RP – Rping - RolePlaying: Playing a different role/simulation.
OOC - OutofCharacter: Things that are not said by the character but instead by yourself.
IC – In Character: Things that are said or done by your character.
NPC - Non-player Character: A character created by a user in an RPG other than their main one. Control over this character may vary.
This next little bit is something I found concerning human characters. I though it was interesting so I’m including it.
Now believe it or not, playing a simple "human" is NOT boring. That is a MAJOR misconception that many role-players seem to have. Why? Because humans are honestly what the role-play world needs more of, in my opinion. There are so many different "non-human" characters out there, that it's almost as if humans do not even exist. One reason is because with all the different powers that non-human characters have, most are afraid to play a simple human character, in fear of never being able to stand against other beings that are so powerful. I think it takes someone brave and intelligent, to play a simple human character. Not only is it harder to play, because so many other beings have all these powerful abilities, but being able to keep your character alive in this vast fantasy world of powerful creatures, is an accomplishment of its own. And take it from me, it's not as hard to keep a human character alive as most would think.
NPCS: These characters are fair game unless posted otherwise in the opening of the Rpg (or whenever they are created). But as a rule, make it interesting. If you're in an Rpg with Superman as a NPC character, don’t kill him in one post. Stretch it out, just cause he’s NPC doesn’t mean he’s lost his powers and abilities. The purpose of an Rpg is to create an interesting story, not to effortlessly blow through any obstacle, and this carries over to NPCs.
WEAKNESSES: Your character needs to have some sort of believable "weakness". It doesn't have to be something like Kryptonite, yellow, or fire (though if you want to or it fits your character, that's fine), but you do need to have weaknesses. If you want to put Normal that’s fine as long as you stick by that and actually take damage like a "normal" person. Being without weaknesses is an easy way to start no-selling. Things like, Alcohol, Women, Attention Span, are not weakness.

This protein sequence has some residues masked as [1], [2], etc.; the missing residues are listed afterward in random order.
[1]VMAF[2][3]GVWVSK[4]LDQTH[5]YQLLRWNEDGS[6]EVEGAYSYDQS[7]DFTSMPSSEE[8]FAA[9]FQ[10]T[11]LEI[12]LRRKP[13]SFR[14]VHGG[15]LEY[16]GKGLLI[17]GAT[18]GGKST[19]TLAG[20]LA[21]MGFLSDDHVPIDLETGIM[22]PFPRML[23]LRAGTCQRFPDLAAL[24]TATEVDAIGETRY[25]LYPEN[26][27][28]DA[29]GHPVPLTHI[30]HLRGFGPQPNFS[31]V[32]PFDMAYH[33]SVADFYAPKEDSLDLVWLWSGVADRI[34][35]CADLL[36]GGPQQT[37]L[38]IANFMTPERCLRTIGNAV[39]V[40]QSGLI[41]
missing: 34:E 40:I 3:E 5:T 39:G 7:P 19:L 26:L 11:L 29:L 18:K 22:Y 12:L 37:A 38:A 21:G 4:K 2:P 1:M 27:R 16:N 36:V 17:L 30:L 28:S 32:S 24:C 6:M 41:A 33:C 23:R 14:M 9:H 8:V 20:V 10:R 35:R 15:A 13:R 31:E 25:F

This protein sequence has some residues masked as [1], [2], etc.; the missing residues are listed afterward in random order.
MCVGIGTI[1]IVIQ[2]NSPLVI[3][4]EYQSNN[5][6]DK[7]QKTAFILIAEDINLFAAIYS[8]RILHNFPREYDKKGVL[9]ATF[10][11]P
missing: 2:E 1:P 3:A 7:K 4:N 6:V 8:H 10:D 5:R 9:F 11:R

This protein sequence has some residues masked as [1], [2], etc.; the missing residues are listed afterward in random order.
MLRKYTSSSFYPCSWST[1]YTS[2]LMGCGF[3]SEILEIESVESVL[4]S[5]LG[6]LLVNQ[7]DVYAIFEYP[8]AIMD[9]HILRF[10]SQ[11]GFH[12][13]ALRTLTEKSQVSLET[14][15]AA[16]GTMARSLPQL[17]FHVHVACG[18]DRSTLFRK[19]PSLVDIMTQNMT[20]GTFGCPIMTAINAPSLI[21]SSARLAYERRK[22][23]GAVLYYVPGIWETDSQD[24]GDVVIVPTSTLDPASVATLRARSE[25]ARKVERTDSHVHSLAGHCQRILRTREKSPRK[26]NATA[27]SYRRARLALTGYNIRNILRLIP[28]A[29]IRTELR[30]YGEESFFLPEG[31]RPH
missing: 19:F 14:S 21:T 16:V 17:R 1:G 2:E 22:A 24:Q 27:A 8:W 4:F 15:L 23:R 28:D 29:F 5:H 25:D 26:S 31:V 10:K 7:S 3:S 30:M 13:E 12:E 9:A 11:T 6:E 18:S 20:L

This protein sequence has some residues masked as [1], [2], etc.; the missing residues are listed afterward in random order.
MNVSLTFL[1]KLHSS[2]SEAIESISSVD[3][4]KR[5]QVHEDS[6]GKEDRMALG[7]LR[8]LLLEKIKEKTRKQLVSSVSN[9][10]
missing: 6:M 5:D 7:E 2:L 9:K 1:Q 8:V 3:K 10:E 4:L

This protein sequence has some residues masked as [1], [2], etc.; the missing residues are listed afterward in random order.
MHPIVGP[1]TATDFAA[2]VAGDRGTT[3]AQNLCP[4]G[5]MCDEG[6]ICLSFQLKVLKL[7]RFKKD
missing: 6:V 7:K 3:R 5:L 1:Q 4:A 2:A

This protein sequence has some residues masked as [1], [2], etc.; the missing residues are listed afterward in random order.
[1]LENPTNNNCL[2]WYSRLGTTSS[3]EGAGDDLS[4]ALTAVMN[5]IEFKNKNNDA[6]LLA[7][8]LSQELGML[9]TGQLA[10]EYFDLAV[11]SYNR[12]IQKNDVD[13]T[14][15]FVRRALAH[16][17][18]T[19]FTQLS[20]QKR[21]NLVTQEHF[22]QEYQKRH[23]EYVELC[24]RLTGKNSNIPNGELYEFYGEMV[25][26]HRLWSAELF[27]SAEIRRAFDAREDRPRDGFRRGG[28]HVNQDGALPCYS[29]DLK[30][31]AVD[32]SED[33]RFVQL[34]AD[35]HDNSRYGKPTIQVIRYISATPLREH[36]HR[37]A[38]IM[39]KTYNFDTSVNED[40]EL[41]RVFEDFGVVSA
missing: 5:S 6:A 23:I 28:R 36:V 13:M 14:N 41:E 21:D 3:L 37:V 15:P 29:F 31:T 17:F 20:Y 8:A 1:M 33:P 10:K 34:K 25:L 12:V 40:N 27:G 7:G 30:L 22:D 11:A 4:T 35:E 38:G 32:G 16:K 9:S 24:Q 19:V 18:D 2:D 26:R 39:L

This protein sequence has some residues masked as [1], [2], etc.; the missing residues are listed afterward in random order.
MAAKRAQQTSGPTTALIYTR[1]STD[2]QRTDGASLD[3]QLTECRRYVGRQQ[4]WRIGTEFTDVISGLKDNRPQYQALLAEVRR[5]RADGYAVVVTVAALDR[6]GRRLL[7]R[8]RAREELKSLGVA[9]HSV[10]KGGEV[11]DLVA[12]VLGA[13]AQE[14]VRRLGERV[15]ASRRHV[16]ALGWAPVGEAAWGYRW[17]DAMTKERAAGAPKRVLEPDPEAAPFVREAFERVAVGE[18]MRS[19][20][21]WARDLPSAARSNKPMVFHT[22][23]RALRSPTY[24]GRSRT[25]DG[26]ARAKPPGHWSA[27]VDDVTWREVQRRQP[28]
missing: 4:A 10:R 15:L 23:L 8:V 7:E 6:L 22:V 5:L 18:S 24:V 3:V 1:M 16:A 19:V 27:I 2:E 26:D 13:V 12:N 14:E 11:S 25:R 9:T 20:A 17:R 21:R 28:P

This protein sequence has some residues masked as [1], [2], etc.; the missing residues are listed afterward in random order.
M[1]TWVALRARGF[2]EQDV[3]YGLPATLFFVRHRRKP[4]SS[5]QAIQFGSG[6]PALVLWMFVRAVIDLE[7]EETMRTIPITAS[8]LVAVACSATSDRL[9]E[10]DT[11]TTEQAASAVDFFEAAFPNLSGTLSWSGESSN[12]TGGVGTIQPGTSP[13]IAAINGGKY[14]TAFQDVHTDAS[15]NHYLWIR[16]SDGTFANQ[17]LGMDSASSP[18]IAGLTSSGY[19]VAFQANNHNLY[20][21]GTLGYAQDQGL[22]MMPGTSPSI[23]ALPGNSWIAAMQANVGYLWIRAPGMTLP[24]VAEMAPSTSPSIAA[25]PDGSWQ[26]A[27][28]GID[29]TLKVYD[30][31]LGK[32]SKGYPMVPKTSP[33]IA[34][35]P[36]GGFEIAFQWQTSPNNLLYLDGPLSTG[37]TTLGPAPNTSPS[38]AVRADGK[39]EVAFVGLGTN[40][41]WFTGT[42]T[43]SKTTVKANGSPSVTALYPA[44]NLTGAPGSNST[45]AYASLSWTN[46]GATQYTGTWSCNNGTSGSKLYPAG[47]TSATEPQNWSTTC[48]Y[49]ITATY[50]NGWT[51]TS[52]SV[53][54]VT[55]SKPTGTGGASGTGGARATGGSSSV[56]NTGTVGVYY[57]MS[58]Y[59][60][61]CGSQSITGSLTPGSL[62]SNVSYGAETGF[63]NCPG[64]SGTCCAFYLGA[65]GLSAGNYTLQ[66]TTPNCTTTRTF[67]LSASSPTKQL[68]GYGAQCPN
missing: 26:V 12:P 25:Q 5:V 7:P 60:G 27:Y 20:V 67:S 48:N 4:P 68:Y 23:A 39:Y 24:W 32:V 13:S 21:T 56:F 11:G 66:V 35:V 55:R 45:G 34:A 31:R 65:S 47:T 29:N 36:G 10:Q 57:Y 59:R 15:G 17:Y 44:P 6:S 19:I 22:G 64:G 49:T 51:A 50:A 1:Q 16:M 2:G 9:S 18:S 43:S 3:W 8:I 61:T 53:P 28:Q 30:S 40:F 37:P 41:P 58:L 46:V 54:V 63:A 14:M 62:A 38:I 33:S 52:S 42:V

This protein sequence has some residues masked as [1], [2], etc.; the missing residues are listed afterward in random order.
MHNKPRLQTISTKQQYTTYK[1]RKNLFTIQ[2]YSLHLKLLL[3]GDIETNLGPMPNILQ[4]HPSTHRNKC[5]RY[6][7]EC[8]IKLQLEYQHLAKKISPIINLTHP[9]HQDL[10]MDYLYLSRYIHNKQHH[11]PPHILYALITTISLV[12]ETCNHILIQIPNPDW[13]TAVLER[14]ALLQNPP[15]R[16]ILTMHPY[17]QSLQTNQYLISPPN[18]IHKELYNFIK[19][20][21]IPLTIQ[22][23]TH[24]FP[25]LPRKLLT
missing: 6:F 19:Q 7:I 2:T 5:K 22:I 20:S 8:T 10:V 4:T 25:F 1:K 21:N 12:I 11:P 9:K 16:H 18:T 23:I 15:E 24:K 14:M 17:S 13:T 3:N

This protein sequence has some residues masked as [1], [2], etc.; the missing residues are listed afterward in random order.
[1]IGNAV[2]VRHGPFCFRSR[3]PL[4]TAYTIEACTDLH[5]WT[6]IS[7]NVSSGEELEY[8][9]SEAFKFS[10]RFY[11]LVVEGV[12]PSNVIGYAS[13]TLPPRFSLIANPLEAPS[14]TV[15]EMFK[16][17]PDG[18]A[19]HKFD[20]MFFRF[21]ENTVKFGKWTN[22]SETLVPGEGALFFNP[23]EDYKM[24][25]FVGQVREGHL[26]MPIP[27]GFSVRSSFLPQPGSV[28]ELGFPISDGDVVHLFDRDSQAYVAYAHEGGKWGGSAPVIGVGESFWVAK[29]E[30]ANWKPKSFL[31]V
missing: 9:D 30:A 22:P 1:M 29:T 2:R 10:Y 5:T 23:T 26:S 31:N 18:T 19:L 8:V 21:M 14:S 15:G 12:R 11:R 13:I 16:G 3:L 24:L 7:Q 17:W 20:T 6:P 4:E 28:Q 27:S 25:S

OPEN/CLOSED THREADS: This is something new that I think would help with the problem of who should and shouldn't be in a a thread. For threads anyone can join, write "Open" after the thread title. For threads where only specific people are allowed in (and they already know who they are) the thread creator should write in "Closed" after the thread title. That means no one but those specified are allowed in the thread. People can ask to get into the RPG in the OOC thread and there should also be a list of who's allowed in, in that thread. If you post in a thread that is closed and you weren't invited to, your name can be sent to a mod and some kind of action may be taken. Lists should not be like "Everyone but so-and-so". The purpose is not to exclude certain people all the time. Basically, don’t post in anyone's RPG unless given permission first. Yes, CV is open to everyone, but if someone does not want you to join for whatever reason you should respect that.
And remember, if someone is a problem bring that to a mod's attention.
Some Helpful Tips From Gambler
I see a lot of newcomers lately eager to participate in Rpgs. I think this is great, it can only add to the experience of Rpging on the Vine. Now with the creation of an Official Training Thread, I figured I would write down and post some of my thoughts.
• Describe your Powers: Don’t be afraid to mention your powers in your posts. This will always help translate what exactly your doing to your opponent and or reader. For example, if your opponent unleashes several attacks in one post. If your character has Superspeed, don’t feel guilty about dodging ALL of thee attacks. But remember to describe it in your post. Such As:
Sabretooth unleashed a series of right left combinations at Gambler
Using his Superhuman Speed and Reflexes, Gambler was just barely able to duck and backflip away from Sabretooth.
Of course it doesn’t have to be worded as such but you get the idea. If you simply dodge an attack without much detail as to how it leaves a bad taste in your opponents mouth. This also applies to attacks. If you fire an energy blast at your opponent, you may want to elaborate on the size, shape, and speed. But don’t get greedy or silly. If you say something like,
Gambler launched several kinetically charged cards at Sabretooth. They traveled at 10 times the speed of light with enough energy to blow up the sun.
That’s another form of God-Moding. This isn’t Dragon Ball Z. But something like this is totally acceptable,
Gambler launched several kinetically charged cards at Sabretooth. They traveled with breath taking speed and accuracy.
It puts a lil something on it, but nothing over the top.
RESPECT: We’re all human, we all have egos and don’t want our characters looking like b!#$%es. Give your opponent or there attack some dap (some respect) something like,
Gambler had dodged Sabretooth’s vicious onslaught. He couldn’t help but admire the evil within his enemy.
Gambler was caught with a right hook. The force of which knocked him end over end. It had been sometime since he faced such a powerful foe
This doesn’t mean you have to kiss there ass, but don’t feel like you cant show them some respect either. Trust me, its worth it. Not only will it make the Rpg less competitive, but it will add to the over all story. Even if it’s a simple One on One battle there’s still a story there.